For the past several years, Bob Jones has hosted an “Enrichment Day,” a day meant for learning outside of the classroom. This is done in part because our juniors are required to take the ACT that day. Enrichment Day means that these juniors don’t risk missing classwork to take the test and also offers a half-day or completely off-day for the other grades.
At Bob Jones, students who chose to learn more about serving others rotated through various stations hosted by the Madison Baptist Disaster Relief team and the National Guard. Students learned about tree removal, flood damage, feeding volunteers and victims of disaster relief, and organizing disaster relief efforts. They also had hands-on fun stations provided by the National Guard in the gym in which they could break up the monotony of disaster relief with jousting, football, tug-of-war, a boxing game, and other stations.
Other groups of students toured the Calhoun Community College or the University of Alabama in Huntsville campus and learned about educational opportunities at both institutes.
It seems, though, that most students treat Enrichment Day less as a learning opportunity and more as a day to catch up on homework or spend time with friends. It is treated as a kind of “Mental Health Day” away from classrooms, which is healthy for students, especially with the late Spring Break this year. It offered a good day to breathe and relax between the end of the third nine weeks and the start of the fourth.
In a survey of Bob Jones students, though, respondents were split 50/50 as to whether they were initially excited for Enrichment Day or not. Many of those that answered “no,” however, are juniors. The majority of students grades 9, 10, and 12 answered “yes,” even if they were only excited to be at home that day.
Anaya Chambers, a senior, said that she was excited for Enrichment Day. Her plans for the day are to “probably stay home and sleep” because “[she’s] got senioritis.”
Christian Linder, a sophomore, said that he was not excited for Enrichment Day. His original plans were to attend the AP Psychology study session, which was canceled last week. He said he wanted to attend the study session because “[he’s] procrastinated studying for the AP exam”. He then added, “turns out I’m going to procrastinate.”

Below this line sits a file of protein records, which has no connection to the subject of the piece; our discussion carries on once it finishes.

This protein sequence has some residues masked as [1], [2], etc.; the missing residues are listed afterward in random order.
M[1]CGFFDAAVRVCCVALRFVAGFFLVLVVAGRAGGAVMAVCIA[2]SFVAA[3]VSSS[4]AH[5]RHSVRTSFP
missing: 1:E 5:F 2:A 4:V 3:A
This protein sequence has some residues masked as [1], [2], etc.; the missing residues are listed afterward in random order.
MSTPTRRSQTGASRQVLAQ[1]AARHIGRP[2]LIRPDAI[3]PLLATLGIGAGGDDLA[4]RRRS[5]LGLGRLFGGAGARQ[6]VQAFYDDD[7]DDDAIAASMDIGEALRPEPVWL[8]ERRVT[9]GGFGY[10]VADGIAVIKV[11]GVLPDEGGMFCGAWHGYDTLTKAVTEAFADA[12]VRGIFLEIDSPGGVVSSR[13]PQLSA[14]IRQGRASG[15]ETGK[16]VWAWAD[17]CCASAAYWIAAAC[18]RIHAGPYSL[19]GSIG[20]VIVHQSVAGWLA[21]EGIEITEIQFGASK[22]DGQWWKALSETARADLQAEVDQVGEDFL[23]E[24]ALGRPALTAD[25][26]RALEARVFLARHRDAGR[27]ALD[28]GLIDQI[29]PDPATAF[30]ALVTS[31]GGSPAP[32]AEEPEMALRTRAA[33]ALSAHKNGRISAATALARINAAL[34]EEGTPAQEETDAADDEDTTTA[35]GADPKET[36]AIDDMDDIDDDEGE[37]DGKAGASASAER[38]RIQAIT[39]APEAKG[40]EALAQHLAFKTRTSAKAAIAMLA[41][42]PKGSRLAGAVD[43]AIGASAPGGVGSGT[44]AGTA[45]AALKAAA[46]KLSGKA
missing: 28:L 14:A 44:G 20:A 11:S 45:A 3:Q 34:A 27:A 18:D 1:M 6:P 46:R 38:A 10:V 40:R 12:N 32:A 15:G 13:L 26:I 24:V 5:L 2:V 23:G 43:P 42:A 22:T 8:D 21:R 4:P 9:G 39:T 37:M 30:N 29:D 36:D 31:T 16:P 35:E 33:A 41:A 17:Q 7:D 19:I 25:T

In the aforementioned survey, students were asked what, if anything, they would change about Enrichment Day.
Some, like senior Maddy Moe, said that there was little to improve, stating that “I think there are a good amount of options really.”
Others, however, had ideas for how the day could be improved while retaining its purpose as a day of learning. Senior Yunona Shkolnikov said that the school should add a few more options, suggesting “perhaps practice time for extracurricular activities (as long as it doesn’t disturb testing) like theatre kids can be in the auditorium, band kids practice in the band room, maybe sports.”
Junior Lenora Lee, who was required to take the ACT for Enrichment Day, added that “I wish juniors could have a choice whether to take the SAT or the ACT.”
Veering away from changes in Enrichment Day opportunities, senior Aaron Michaels said that he’d improve the sign-up process, explaining that “the sign-up sheet, and the options as a whole, are so vague that it can be overwhelming.”
While students have some ideas as to how to improve some things about Enrichment Day, most, if not all, were grateful for the pause in school work. We’ll have to wait and see if any new options are added next year.
For students who choose to do something off campus, remember to turn in your documentation by March 13. You can turn in your documentation by clicking HERE.